Background & Objective: Antibiotic resistance, especially in the form of multidrug-resistant (MDR), is a big problem, especially in intensive care units (ICUs). This study aimed to evaluate antibiotic resistance and MDR patterns among patients hospitalized in the ICUs in one of the large referral centers in Iran.
Methods: The present study was conducted at Imam Khomeini Hospital in Tehran (a great referral hospital), which admits critically ill patients requiring ICU services. To determine the rate of positive cultures for resistant strains, the patient’s blood specimens were sent to the laboratory of the hospital for inoculation on proper culture media within 2 hours of extraction. Antimicrobial susceptibility tests were done using the Bauer–Kirby disk diffusion method.
Results: A total of 1,755 samples were collected from the patients to assess microbial strains and antibiotic resistance. The most common microbial strains detected in the cultures extracted from peripheral blood samples were Klebsiella pneumonia (22.1%), Staphylococcus epidermidis (7.9%) and another coagulase-negative Staphylococcus (15.0%). The antibiogram test showed antibiotic resistance in 1,509 cases, leading to a resistance prevalence rate of 85.9%. The most common antimicrobial resistance observed was against cotrimoxazole (61.7%), ciprofloxacin (51.3%), imipenem (50.0%), and ampicillin (49.6%). The rate of MDR was found to be 96.3%.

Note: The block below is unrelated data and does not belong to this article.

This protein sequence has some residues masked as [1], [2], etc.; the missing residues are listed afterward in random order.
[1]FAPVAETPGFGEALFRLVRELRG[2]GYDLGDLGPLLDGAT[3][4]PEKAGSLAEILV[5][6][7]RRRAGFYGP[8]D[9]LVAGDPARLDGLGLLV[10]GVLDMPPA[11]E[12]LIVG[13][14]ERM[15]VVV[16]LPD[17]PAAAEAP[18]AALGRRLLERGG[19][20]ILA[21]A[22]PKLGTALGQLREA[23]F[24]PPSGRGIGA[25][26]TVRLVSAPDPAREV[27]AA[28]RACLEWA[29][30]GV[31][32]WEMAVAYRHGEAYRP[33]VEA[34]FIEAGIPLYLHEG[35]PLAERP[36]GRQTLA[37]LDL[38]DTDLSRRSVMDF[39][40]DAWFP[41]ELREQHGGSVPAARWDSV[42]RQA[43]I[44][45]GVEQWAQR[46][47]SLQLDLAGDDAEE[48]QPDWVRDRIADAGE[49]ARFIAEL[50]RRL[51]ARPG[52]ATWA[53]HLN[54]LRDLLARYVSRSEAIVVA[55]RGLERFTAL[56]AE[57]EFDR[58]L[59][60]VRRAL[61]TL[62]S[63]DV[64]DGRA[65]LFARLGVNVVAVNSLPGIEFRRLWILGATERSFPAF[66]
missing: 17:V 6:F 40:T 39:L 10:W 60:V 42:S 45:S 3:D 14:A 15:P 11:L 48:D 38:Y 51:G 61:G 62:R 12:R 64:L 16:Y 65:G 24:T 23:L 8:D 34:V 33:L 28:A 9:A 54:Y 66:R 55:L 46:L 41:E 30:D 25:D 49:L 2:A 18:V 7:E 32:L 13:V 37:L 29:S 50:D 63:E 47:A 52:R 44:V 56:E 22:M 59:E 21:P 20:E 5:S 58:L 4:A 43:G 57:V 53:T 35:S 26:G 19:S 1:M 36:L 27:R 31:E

Conclusion: In Iran’s ICUs, a significantly high level of antibiotic resistance may be seen especially the MDR pattern, which indicates the need to change the pattern of prescribing and managing these drugs in ICU centers.